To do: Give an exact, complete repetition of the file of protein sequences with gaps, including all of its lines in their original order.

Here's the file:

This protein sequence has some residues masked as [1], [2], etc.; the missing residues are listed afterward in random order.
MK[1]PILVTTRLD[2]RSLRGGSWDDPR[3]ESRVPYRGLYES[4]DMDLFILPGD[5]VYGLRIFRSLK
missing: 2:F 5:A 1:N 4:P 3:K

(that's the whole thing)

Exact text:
This protein sequence has some residues masked as [1], [2], etc.; the missing residues are listed afterward in random order.
MK[1]PILVTTRLD[2]RSLRGGSWDDPR[3]ESRVPYRGLYES[4]DMDLFILPGD[5]VYGLRIFRSLK
missing: 2:F 5:A 1:N 4:P 3:K